FOOD AND DRUG ADMINISTRATION PUBLIC HEALTH ADVISORY
SUBJECT: SAFE AND APPROPRIATE USE OF INFLUENZA DRUGS
12 January 2000
Dear Health Care Professional:
Diagnostic and therapeutic decisions for patients with symptoms of influenza involve many factors, including consideration of whether to prescribe one of the four drugs currently approved for treatment of influenza. Two of these drugs, amantadine (Symmetrel∆ and others) and rimantadine (Flumadine∆), have been available for many years in the United States. The recent approval of, and promotional activities for, two additional drugs, zanamivir (Relenza∆) and oseltamivir (Tamiflu∆), have increased attention to, and interest in, the role of specific anti-viral therapy in this disease.
Given that influenza is now occurring in many areas of the country, FDA is issuing this public health advisory to health care professionals to remind prescribers of important clinical decisions that need to be made when considering use of anti-viral drugs for treatment of patients with signs and symptoms of influenza.
The following three considerations are important primarily for two reasons. First, they are important in identifying patients who are appropriate candidates for anti-viral therapy. Secondly, they are important in recognizing patients who may be at risk for serious adverse outcomes from other non-influenza diagnoses or from adverse events potentially related to anti-influenza therapy.
Vaccination remains the primary method of preventing and controlling influenza.
Always consider the possibility of primary or concomitant bacterial infection when making treatment decisions for patients with suspected influenza.
When initiation of anti-viral therapy alone is considered on a presumptive basis, ongoing clinical assessment and diagnostic evaluation of the patient continues to be important. FDA has received several reports of patients with serious bacterial infections who initially had influenza-like symptoms and whose bacterial infections progressed during treatment with antiviral drugs alone. Prescribers should be aware that patients with severe influenza-like illness, especially patients with chronic medical conditions or complicated manifestations of acute illness, might have significant bacterial infections instead of, or in addition to, viral illness. These anti-viral products have no activity against bacterial infections. Appropriate anti-bacterial therapy should be initiated whenever bacterial infection is suspected.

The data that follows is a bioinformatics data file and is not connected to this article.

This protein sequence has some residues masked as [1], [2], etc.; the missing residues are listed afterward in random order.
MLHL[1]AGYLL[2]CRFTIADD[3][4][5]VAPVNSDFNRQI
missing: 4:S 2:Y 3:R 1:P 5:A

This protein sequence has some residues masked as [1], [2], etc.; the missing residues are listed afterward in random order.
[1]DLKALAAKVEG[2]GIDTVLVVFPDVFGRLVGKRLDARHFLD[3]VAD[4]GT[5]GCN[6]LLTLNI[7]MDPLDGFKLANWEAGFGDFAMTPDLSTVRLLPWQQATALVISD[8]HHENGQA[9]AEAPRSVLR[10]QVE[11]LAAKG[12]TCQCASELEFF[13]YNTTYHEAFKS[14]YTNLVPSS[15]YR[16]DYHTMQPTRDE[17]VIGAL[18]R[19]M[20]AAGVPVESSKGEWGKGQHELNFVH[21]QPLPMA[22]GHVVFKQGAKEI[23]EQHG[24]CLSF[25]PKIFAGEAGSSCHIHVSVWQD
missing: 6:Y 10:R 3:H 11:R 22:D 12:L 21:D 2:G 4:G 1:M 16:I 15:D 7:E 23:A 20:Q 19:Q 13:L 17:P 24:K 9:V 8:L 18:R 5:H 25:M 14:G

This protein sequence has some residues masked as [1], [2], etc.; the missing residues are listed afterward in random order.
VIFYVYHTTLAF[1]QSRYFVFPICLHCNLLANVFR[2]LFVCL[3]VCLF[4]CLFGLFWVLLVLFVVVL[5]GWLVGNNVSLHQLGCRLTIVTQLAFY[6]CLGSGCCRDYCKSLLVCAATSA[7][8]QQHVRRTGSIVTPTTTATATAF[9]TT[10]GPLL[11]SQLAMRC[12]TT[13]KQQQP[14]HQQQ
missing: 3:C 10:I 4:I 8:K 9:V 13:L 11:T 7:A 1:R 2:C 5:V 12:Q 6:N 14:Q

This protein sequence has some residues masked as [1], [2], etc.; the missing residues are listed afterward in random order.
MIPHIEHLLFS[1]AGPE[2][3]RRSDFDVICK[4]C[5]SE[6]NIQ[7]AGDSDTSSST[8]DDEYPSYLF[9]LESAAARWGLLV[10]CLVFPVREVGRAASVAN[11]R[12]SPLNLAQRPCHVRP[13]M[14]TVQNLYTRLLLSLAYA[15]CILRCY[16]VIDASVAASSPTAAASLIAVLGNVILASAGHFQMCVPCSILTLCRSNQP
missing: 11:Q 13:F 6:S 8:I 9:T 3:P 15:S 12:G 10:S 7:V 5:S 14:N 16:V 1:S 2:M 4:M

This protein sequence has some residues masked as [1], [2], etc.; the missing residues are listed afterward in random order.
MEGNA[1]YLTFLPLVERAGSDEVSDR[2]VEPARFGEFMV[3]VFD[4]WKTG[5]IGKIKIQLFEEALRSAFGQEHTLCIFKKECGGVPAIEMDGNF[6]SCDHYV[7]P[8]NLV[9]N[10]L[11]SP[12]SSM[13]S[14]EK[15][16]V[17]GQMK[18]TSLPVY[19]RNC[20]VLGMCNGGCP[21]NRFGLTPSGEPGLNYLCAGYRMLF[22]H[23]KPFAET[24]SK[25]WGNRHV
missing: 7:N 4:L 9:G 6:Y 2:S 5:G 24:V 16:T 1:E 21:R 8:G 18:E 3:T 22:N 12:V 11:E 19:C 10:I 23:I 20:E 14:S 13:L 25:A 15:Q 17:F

Use special caution if prescribing Relenza∆ to patients with underlying asthma or chronic obstructive pulmonary disease (COPD).
FDA has received several reports of deterioration of respiratory function following inhalation of Relenza∆ in patients with underlying asthma or COPD. Causal relationships with drug therapy are extremely difficult to evaluate in the setting of complex medical processes, but the possibility can not be excluded that an acute decline in respiratory function may contribute to a fatal outcome in patients with a complicated pre-existing medical history and pulmonary compromise. The Relenza∆ package insert contains important precautionary information regarding risks of bronchospasm in patients with underlying airway disease and regarding the lack of proven efficacy in such persons. If a decision is made to prescribe Relenza∆ for a patient with underlying airway disease, this should be done with careful consideration of the potential risks and benefits. In such patients, Relenza∆ should be used under conditions of careful monitoring, proper observation and appropriate supportive care, including the availability of short-acting bronchodilators.
The evidence for use of anti-viral drugs to treat influenza is based principally on studies in patients with uncomplicated influenza. There is not clear evidence for safety and efficacy in persons with underlying respiratory or cardiac diseases, or in persons with complications of an acute influenza episode (for example, viral or bacterial pneumonia). Such patients may require extensive supportive and adjunctive care. Anti-viral therapy has not been shown to reduce the need for such care and monitoring.
All health care professionals are encouraged to report any serious adverse event associated with the use of anti-viral drugs for influenza to the FDA's MedWatch program at 1-800-FDA-1088 (fax 1-800-FDA-0178), or to the respective pharmaceutical manufacturers:
Murray M. Lumpkin, M.D.
Deputy Center Director (Review Management)
Center for Drug Evaluation and Research
Food and Drug Administration